Plain and simple, killing is wrong

By  Eleonore Fournier-Tombs, Catholic Register Special
  • April 9, 2010
{mosimage}Autobiography of an Execution, by David R. Dow (Twelve, 320 pages, hard cover, $29.99.)

David Dow may not believe in God, but he does believe in justice, love and compassion — and he certainly has a conscience. A death penalty lawyer, he works in Texas for a non-profit organization that attempts to save inmates from capital punishment.

Dow does not try to save the prisoners because he feels for them personally. In fact, he dislikes most of his clients. But, as he makes very clear, they do not deserve to die, and certainly not through a biased, racist and classist criminal justice system.

It may be surprising to some that not all Catholics share his opinion on capital punishment. There are certainly notable abolitionists, among them Sr. Helen Préjean, who did her MA at Saint Paul University in Ottawa. Unlike Préjean, however, who wrote several books including The Death of Innocents: An Eyewitness Account of Wrongful Executions, Dow does not believe that the death penalty should be abolished just because death row prisoners might be innocent. He believes that most of his clients are guilty, often of the most horrendous crimes. Instead, he fights against the essence of capital punishment itself, 12 hours a day, seven days a week.

{sa 0446562068}Autobiography of an Execution is not an autobiography per se. It’s a snippet of Dow’s life, told in an engrossing style that landed it in the True Crime section at Chapters. As Dow explains in the preface, he has changed the names of clients, collaborators, lawyers, judges, cities and crimes in order to protect the identity of those involved. He gives his clients, the prisoners on death row, Old Testament names like Ezekiel and Jeremy and gives horrifyingly detailed accounts of their sins.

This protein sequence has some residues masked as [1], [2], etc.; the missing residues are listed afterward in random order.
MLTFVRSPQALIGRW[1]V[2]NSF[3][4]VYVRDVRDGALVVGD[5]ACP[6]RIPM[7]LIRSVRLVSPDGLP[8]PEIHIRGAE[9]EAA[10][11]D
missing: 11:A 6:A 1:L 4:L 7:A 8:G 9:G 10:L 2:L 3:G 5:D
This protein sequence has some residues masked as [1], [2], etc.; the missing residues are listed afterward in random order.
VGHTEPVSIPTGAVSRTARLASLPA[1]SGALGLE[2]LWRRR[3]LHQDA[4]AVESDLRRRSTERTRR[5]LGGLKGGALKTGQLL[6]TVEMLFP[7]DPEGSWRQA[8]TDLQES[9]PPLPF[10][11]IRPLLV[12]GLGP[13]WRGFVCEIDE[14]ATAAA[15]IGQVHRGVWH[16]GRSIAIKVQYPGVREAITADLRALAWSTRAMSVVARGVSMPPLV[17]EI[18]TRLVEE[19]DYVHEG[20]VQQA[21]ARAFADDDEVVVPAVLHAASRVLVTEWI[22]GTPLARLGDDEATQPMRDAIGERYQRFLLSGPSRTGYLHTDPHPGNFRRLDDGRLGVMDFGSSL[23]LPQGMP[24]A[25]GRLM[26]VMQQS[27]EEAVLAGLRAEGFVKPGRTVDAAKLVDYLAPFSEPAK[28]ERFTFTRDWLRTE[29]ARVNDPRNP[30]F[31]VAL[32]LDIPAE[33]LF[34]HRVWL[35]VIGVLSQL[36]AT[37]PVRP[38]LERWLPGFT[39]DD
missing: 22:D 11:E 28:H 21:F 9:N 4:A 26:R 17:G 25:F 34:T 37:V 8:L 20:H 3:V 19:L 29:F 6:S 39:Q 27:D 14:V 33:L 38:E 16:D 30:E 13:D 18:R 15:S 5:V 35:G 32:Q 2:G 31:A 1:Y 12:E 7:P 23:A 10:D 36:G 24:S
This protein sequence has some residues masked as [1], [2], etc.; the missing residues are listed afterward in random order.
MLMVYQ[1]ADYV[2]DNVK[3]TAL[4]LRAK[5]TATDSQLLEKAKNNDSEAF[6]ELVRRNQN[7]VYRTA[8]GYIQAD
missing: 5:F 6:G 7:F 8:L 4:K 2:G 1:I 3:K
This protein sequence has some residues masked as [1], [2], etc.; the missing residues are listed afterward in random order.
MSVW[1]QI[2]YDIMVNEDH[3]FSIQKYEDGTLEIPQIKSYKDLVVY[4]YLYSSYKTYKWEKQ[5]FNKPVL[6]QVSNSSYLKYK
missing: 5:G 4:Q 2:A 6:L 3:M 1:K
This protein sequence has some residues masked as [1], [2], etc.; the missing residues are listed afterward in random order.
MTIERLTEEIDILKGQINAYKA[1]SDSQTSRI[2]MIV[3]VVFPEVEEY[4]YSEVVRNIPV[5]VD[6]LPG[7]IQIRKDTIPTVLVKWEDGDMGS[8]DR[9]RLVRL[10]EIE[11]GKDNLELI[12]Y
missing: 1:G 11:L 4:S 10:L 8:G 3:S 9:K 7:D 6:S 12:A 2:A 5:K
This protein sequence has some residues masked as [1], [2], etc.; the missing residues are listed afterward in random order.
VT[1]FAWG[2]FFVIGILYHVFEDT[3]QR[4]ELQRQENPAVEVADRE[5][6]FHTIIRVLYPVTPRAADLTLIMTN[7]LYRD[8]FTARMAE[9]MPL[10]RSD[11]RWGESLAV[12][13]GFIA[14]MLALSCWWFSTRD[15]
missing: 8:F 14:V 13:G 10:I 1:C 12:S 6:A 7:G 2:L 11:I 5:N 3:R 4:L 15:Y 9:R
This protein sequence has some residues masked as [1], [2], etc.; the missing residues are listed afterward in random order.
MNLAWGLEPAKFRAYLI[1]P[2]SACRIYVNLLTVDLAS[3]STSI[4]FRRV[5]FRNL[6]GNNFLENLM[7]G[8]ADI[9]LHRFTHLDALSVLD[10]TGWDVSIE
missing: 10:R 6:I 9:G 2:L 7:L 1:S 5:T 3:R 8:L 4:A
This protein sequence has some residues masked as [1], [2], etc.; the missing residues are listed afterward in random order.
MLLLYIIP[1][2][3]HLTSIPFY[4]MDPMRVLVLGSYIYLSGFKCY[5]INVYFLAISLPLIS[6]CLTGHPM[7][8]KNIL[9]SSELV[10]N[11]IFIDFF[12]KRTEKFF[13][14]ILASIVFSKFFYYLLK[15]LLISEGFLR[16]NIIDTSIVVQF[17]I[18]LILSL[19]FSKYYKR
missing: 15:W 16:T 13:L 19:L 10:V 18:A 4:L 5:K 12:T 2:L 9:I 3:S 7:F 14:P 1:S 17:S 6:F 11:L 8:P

Dedicating his life to saving completely broken human beings doesn’t clear Dow’s conscience. To the contrary. He struggles to be a good father, a good husband and to allow himself the daily jog, steak or glass of bourbon.

Immersed in the murky depths of an indifferent justice system and his own inner turmoil, he relies on his wife’s steady guidance and his seven-year-old son’s poignant innocence and honesty.

The book’s main intrigue develops around the case of a prisoner whose guilt Dow comes to question. He maintains that his job is to keep his clients from being executed by the state, not to decide on their innocence or even to keep them alive (some die of disease or commit suicide).

But, perhaps like Préjean, he puts a little more of himself into this race against the clock to save one of the few clients that he actually likes. It’s not difficult to become as fascinated by Dow’s ethical saga as he seems to be, or impressed by his commitment to justice and to truth.

Even though Canada abolished capital punishment in 1976, during the last few years the number of Canadians supporting it has risen. In 2007, 44 per cent of Canadians surveyed by Angus Reid stated that they supported the death penalty. Barely three years later, this number jumped to 62 per cent.

The state system that abolitionists are most shocked by is of course in Texas, which has executed 449 inmates since 1976. There are currently 342 people on death row, most of whom, according to Dow, are black or Hispanic and many of whom are mentally disabled.

It is not difficult, however, to understand the emotions that fuel proponents of capital punishment — be they American or Canadian. It may not be an effective deterrent to criminals, but it seems to be a natural human response to want revenge when faced with evil.

In 1980, the United States’ Conference of Catholic Bishops responded to this issue with a powerful message: “It is also a challenge for us as a people to find ways of dealing with criminals in ways that manifest intelligence and compassion rather than power and vengeance.”

The Canadian Conference of Catholic Bishops has also taken an official stance against the death penalty.

Today, most Canadians take for granted that no criminals are ever executed by the Canadian state. However, justice systems reflect the values of the societies they are meant to preserve. And collective principles are known to shift surreptitiously, particularly when no one really pauses to consider their importance.

Any person contemplating reinstating capital punishment has not read Dow’s book. Gripping, convincing and intelligent, Dow is — as his wife suggests — as truthful as he could be without years of therapy.  The result is a story that is raw, certainly shocking and extremely current.

(Fournier-Tombs is a freelance writer in Ottawa.)

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